Timothy Taylor Gallery is proud to announce an exhibition of two bodies of work by the influential and critically acclaimed American photographer Lee Friedlander, on display for the first time in the UK. This will be Friedlander’s first solo exhibition in London since his 1976 show at the Photographers’ Gallery.
Lee Friedlander: America By Car charts numerous journeys made by the photographer during the last decade across most of the fifty US states. Shot entirely from the interiors of rental cars, typically from the driver’s seat, Friedlander makes use of side and rearview mirrors, windscreens, and side windows as framing devices for a total of 192 images.
In America By Car, Friedlander uses the quintessential icons of US culture - cars and the open road - to explore contemporary America, revisiting in the process many of the places and strategies that he has incorporated into his practice throughout his career.
Presented in the square-crop format that characterizes Friedlander’s more recent work, these images complicate and invigorate the most bereft of rural scenes. His desire to collapse and flatten out the three dimensional world parallels the means of cubist painting and recalls the collaging techniques of pop art.
Functioning as an introduction to America by Car we are also very pleased to be simultaneously exhibiting The New Cars 1964 portfolio, also previously unseen in the UK. Comprising of 33 works in total, The New Cars 1964 was the result of a commission for Harper’s Bazaar to mark the unveiling of the much-anticipated new car models of that year: Chryslers, Buicks, Pontiacs and Cadillacs. Rejecting the expected glamour and techniques of visual seduction that remain Harper’s stock-in-trade, Friedlander arranged for the various cars to be delivered to lacklustre locations such as car parks, budget furniture stores and, perhaps most transgressive of all, a used-car lot. Showcasing his trademark techniques such as distorted reflection, low lighting and obscured objects or perspectives, Friedlander reduced these Continentals and Eldorados to ghostly presences, glimpsed as they so often are in these photographs through, or in the reflection of, a shop window. Elsewhere, clear views of the cars are blocked by garden furniture, advertising boards, and a pile of used tyres.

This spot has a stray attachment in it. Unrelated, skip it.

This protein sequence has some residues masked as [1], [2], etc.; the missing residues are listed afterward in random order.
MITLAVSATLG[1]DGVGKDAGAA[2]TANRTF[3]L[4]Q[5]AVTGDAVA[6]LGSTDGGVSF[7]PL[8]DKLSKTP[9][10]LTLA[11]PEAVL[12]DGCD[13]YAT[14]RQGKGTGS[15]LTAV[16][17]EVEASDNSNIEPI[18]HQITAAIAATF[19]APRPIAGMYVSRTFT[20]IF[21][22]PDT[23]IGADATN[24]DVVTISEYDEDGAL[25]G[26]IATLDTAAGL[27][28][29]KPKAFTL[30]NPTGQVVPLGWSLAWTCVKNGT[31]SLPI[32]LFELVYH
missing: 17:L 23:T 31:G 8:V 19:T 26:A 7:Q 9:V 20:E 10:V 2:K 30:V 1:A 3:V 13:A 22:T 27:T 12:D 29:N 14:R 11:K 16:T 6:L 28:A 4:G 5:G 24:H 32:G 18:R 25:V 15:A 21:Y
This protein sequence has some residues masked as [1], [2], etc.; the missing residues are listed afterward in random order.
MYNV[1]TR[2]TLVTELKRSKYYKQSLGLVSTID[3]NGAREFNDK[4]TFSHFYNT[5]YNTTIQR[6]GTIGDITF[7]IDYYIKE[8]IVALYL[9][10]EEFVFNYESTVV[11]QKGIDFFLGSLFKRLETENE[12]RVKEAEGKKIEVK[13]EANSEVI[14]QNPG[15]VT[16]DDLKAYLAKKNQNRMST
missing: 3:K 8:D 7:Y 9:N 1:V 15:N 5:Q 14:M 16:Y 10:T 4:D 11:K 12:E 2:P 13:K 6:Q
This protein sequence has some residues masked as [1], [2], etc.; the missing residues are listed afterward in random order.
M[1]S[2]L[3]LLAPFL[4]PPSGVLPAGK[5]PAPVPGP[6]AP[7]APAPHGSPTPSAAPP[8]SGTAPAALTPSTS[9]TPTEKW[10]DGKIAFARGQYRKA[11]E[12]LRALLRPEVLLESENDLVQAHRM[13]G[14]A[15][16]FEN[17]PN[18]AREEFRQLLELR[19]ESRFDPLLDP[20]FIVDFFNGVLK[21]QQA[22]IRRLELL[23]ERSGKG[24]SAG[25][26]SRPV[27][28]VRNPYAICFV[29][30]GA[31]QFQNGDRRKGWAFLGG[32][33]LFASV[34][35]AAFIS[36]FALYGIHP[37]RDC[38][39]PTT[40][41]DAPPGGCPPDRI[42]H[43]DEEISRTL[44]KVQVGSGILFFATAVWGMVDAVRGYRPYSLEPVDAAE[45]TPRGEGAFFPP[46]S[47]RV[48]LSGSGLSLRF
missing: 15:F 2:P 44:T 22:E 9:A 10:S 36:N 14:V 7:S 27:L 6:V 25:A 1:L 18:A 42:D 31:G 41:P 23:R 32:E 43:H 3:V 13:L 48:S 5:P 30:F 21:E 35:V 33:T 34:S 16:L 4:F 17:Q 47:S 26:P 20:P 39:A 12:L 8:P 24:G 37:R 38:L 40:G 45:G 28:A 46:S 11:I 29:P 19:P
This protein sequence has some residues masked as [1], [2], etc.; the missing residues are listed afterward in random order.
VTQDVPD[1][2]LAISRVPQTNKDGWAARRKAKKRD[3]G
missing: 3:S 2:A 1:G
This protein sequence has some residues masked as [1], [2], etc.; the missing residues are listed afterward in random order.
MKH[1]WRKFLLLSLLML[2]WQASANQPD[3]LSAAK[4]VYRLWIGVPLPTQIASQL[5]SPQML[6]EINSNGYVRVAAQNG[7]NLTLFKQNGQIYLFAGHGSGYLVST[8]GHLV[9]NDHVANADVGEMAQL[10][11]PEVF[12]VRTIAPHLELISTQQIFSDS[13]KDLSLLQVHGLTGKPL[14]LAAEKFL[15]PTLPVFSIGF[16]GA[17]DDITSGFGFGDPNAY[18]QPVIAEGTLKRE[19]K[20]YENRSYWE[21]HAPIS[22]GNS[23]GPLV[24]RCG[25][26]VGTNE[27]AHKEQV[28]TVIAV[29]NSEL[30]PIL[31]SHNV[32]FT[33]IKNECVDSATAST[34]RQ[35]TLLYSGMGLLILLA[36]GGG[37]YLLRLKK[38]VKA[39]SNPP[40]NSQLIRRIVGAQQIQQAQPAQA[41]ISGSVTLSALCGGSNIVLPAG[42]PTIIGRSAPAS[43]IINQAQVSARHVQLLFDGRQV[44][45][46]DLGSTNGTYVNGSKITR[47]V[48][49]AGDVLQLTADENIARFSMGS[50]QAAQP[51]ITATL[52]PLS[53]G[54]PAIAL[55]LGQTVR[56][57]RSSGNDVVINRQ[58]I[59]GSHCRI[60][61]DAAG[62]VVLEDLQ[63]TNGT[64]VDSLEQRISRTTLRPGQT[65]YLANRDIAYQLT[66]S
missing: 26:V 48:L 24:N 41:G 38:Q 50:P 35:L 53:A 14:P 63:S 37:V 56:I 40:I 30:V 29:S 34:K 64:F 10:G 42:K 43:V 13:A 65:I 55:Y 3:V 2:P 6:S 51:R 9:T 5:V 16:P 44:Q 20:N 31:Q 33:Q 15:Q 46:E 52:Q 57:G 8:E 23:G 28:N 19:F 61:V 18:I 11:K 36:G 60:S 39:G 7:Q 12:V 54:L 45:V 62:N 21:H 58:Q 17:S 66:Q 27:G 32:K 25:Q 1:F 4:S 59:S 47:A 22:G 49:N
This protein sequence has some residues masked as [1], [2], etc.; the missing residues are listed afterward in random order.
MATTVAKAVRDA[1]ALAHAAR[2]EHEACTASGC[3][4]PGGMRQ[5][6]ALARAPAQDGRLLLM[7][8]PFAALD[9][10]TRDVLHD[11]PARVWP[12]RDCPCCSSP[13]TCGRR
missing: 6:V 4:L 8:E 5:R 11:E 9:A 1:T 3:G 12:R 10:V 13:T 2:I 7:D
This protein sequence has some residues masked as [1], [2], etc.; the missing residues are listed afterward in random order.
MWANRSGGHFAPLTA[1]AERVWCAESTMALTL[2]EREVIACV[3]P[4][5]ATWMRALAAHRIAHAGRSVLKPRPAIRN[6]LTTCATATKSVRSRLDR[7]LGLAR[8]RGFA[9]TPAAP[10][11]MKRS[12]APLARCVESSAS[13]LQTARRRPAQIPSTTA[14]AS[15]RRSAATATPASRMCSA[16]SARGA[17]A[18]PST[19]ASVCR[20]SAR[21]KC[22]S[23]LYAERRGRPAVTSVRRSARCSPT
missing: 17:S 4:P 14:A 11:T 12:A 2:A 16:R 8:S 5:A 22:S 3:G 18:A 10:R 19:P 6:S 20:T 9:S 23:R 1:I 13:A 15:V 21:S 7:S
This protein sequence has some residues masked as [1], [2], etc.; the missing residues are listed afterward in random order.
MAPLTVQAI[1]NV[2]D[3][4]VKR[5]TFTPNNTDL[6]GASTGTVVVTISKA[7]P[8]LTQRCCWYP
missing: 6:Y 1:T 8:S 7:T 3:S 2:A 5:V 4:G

Originally intended for publication in the magazine’s November issue, the resulting uncompromisingly modern and gritty images proved far too subversive for the magazine’s editor in chief, and the feature was pulled. Friedlander received his fee and his photographs were returned to him. Until recently they had remained in his darkroom storage, forgotten about, for over fifty years.
Lee Friedlander: America By Car was shown in its entirety at The Whitney Museum of American Art, 4 September – 28 November 2010 and was organized by Elisabeth Sussman, the Whitney’s Curator of Photography.
The works in The New Cars 1964 will be published in a catalogue, available in the gallery from September.
Lee Friedlander was born in Aberdeen, Washington in 1934 and was introduced to photography at the age of fourteen. After shooting album cover portraits of Jazz musicians in New York and New Orleans, he began freelance commercial work in the late 1950s.
In a career spanning over fifty years, Friedlander is renowned for his recordings of everyday phenomena in works that he describes as ‘American social landscapes’. First coming to prominence after exhibiting alongside fellow photographers Garry Winogrand and Diane Arbus in John Szarkowski’s New Documents exhibition at MoMA, New York in 1967, Friedlander has been instrumental in the medium of photography’s acceptance as a significant 20th century art form.
Among his numerous awards are a MacArthur Foundation Award, grants from the National Endowment for the Arts and three Guggenheim Fellowships. Friedlander has published over twenty books beginning with the groundbreaking Self Portraits in 1970, and including American Musicians (1976), Lee Friedlander at work (2002), and Sticks and Stones: Architectural America (2004). Friedlander was the subject of a major traveling exhibition organized by MoMA in 2005, as well as being the 25th Hasselblad Award Winner the same year.